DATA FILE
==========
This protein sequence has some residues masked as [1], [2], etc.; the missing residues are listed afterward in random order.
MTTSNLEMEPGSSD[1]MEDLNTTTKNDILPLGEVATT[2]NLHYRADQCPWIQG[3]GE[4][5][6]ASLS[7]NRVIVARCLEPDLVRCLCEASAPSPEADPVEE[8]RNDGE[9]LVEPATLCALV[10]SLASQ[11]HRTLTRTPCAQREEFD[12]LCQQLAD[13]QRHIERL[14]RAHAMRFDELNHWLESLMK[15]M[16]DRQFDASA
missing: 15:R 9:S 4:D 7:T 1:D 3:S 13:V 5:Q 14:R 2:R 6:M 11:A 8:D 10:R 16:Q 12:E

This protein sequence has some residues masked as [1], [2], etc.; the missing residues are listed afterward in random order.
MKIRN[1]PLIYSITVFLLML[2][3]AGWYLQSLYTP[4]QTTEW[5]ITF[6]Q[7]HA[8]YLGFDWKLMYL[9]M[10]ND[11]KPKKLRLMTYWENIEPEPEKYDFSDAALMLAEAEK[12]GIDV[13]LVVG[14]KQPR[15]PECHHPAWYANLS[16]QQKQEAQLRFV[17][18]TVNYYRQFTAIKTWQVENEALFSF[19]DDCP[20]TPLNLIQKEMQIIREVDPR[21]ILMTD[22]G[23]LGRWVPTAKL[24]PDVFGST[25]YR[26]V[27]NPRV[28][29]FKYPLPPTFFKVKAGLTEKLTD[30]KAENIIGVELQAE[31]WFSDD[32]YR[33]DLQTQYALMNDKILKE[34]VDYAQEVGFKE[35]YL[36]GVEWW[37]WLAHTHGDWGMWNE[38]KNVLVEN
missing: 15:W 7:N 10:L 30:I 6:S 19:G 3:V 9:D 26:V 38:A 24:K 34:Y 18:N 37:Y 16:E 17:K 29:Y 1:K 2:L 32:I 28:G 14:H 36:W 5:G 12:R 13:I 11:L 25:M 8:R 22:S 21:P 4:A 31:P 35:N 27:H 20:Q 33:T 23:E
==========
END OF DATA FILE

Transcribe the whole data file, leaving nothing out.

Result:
This protein sequence has some residues masked as [1], [2], etc.; the missing residues are listed afterward in random order.
MTTSNLEMEPGSSD[1]MEDLNTTTKNDILPLGEVATT[2]NLHYRADQCPWIQG[3]GE[4][5][6]ASLS[7]NRVIVARCLEPDLVRCLCEASAPSPEADPVEE[8]RNDGE[9]LVEPATLCALV[10]SLASQ[11]HRTLTRTPCAQREEFD[12]LCQQLAD[13]QRHIERL[14]RAHAMRFDELNHWLESLMK[15]M[16]DRQFDASA
missing: 15:R 9:S 4:D 7:T 1:D 3:S 13:V 5:Q 14:R 2:R 6:M 11:A 8:D 10:R 16:Q 12:E

This protein sequence has some residues masked as [1], [2], etc.; the missing residues are listed afterward in random order.
MKIRN[1]PLIYSITVFLLML[2][3]AGWYLQSLYTP[4]QTTEW[5]ITF[6]Q[7]HA[8]YLGFDWKLMYL[9]M[10]ND[11]KPKKLRLMTYWENIEPEPEKYDFSDAALMLAEAEK[12]GIDV[13]LVVG[14]KQPR[15]PECHHPAWYANLS[16]QQKQEAQLRFV[17][18]TVNYYRQFTAIKTWQVENEALFSF[19]DDCP[20]TPLNLIQKEMQIIREVDPR[21]ILMTD[22]G[23]LGRWVPTAKL[24]PDVFGST[25]YR[26]V[27]NPRV[28][29]FKYPLPPTFFKVKAGLTEKLTD[30]KAENIIGVELQAE[31]WFSDD[32]YR[33]DLQTQYALMNDKILKE[34]VDYAQEVGFKE[35]YL[36]GVEWW[37]WLAHTHGDWGMWNE[38]KNVLVEN
missing: 15:W 7:N 10:L 30:I 6:S 19:G 3:V 9:D 26:V 38:A 24:K 34:Y 18:N 37:Y 16:E 17:K 29:Y 1:K 2:L 32:I 28:G 14:H 36:W 5:G 12:R 13:I 11:L 25:M 8:R 22:S 21:P 4:A 31:P 35:N 27:H 20:Q 33:T 23:E